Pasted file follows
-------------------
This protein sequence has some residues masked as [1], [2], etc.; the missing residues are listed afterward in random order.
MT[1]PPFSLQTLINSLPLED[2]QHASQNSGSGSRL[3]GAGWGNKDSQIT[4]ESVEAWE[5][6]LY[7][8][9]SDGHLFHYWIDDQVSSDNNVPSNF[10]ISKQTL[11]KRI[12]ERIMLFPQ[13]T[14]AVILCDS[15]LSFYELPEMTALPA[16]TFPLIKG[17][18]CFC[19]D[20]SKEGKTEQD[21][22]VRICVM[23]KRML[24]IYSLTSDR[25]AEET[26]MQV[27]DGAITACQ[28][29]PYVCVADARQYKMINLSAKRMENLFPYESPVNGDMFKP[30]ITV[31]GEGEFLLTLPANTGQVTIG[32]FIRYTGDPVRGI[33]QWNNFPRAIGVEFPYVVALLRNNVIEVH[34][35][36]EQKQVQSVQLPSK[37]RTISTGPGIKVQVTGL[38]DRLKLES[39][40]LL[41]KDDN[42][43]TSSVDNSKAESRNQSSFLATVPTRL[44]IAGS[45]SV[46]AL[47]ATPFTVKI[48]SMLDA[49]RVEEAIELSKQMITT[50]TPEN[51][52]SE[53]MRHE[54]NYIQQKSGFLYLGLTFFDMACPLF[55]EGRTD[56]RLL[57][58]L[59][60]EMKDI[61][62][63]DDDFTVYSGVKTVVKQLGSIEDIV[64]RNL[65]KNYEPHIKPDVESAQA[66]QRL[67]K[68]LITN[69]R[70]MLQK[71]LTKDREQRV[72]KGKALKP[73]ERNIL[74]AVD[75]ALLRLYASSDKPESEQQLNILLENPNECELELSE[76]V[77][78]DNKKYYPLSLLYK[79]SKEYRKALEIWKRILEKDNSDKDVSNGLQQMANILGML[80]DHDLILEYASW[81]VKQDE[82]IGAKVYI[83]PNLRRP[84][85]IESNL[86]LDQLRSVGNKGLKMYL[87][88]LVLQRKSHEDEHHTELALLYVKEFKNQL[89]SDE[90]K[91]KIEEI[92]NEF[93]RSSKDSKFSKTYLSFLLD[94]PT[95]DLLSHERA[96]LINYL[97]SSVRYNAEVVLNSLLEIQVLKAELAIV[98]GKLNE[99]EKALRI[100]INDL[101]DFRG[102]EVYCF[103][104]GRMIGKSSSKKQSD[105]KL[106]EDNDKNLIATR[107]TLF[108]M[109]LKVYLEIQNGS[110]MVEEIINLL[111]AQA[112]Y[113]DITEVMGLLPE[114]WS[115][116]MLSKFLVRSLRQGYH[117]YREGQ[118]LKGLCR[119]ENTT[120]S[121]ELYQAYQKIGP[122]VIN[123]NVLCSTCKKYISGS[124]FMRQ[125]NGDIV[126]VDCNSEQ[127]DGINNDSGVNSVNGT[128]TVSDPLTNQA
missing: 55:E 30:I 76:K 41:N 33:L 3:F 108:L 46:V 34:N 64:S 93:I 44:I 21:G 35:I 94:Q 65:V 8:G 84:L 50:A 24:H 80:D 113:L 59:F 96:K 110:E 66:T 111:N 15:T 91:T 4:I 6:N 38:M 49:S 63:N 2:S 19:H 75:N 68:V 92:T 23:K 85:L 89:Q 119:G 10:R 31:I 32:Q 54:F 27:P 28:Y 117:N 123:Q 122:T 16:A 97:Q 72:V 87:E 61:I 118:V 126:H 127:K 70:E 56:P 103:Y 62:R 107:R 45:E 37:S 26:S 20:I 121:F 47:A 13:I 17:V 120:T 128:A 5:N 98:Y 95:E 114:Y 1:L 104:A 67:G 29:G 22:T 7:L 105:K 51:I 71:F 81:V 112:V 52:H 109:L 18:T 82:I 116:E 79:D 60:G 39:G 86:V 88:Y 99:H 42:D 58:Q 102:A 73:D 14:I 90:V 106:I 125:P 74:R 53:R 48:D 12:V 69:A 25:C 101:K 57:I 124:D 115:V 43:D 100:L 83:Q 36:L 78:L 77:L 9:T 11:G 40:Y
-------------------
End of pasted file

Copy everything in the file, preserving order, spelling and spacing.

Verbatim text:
This protein sequence has some residues masked as [1], [2], etc.; the missing residues are listed afterward in random order.
MT[1]PPFSLQTLINSLPLED[2]QHASQNSGSGSRL[3]GAGWGNKDSQIT[4]ESVEAWE[5][6]LY[7][8][9]SDGHLFHYWIDDQVSSDNNVPSNF[10]ISKQTL[11]KRI[12]ERIMLFPQ[13]T[14]AVILCDS[15]LSFYELPEMTALPA[16]TFPLIKG[17][18]CFC[19]D[20]SKEGKTEQD[21][22]VRICVM[23]KRML[24]IYSLTSDR[25]AEET[26]MQV[27]DGAITACQ[28][29]PYVCVADARQYKMINLSAKRMENLFPYESPVNGDMFKP[30]ITV[31]GEGEFLLTLPANTGQVTIG[32]FIRYTGDPVRGI[33]QWNNFPRAIGVEFPYVVALLRNNVIEVH[34][35][36]EQKQVQSVQLPSK[37]RTISTGPGIKVQVTGL[38]DRLKLES[39][40]LL[41]KDDN[42][43]TSSVDNSKAESRNQSSFLATVPTRL[44]IAGS[45]SV[46]AL[47]ATPFTVKI[48]SMLDA[49]RVEEAIELSKQMITT[50]TPEN[51][52]SE[53]MRHE[54]NYIQQKSGFLYLGLTFFDMACPLF[55]EGRTD[56]RLL[57][58]L[59][60]EMKDI[61][62][63]DDDFTVYSGVKTVVKQLGSIEDIV[64]RNL[65]KNYEPHIKPDVESAQA[66]QRL[67]K[68]LITN[69]R[70]MLQK[71]LTKDREQRV[72]KGKALKP[73]ERNIL[74]AVD[75]ALLRLYASSDKPESEQQLNILLENPNECELELSE[76]V[77][78]DNKKYYPLSLLYK[79]SKEYRKALEIWKRILEKDNSDKDVSNGLQQMANILGML[80]DHDLILEYASW[81]VKQDE[82]IGAKVYI[83]PNLRRP[84][85]IESNL[86]LDQLRSVGNKGLKMYL[87][88]LVLQRKSHEDEHHTELALLYVKEFKNQL[89]SDE[90]K[91]KIEEI[92]NEF[93]RSSKDSKFSKTYLSFLLD[94]PT[95]DLLSHERA[96]LINYL[97]SSVRYNAEVVLNSLLEIQVLKAELAIV[98]GKLNE[99]EKALRI[100]INDL[101]DFRG[102]EVYCF[103][104]GRMIGKSSSKKQSD[105]KL[106]EDNDKNLIATR[107]TLF[108]M[109]LKVYLEIQNGS[110]MVEEIINLL[111]AQA[112]Y[113]DITEVMGLLPE[114]WS[115][116]MLSKFLVRSLRQGYH[117]YREGQ[118]LKGLCR[119]ENTT[120]S[121]ELYQAYQKIGP[122]VIN[123]NVLCSTCKKYISGS[124]FMRQ[125]NGDIV[126]VDCNSEQ[127]DGINNDSGVNSVNGT[128]TVSDPLTNQA
missing: 55:E 30:I 76:K 41:N 33:L 3:F 108:L 46:V 34:N 64:S 93:I 44:I 21:G 35:I 94:Q 65:V 8:G 84:L 50:A 24:H 80:D 113:L 59:F 96:K 110:E 66:T 111:N 15:T 91:T 4:I 6:N 38:M 49:S 63:N 2:S 19:H 75:N 68:V 92:T 23:K 85:L 89:Q 119:G 10:R 31:I 32:Q 54:F 27:P 28:Y 117:N 123:Q 122:T 16:A 97:Q 72:V 87:E 61:I 118:V 126:H 127:K 70:E 56:P 103:Y 62:R 107:R 45:E 37:S 26:S 20:I 121:F 47:A 13:I 17:V 120:T 128:A 5:N 98:Y 95:E 114:Y 1:L 104:A 67:G 29:G 22:T 7:L 105:K 51:I 71:F 81:V 112:V 52:H 109:L 18:T 82:I 116:E 79:D 60:G 39:G 86:V 88:Y 99:H 42:D 58:Q 102:A 73:D 14:I 90:V 106:I 125:P 74:R 53:R 48:D 12:V 69:A 25:C 101:K 57:I 124:D 115:V 43:D 100:L 83:Q 36:L 78:L 77:L 9:T 11:G 40:Y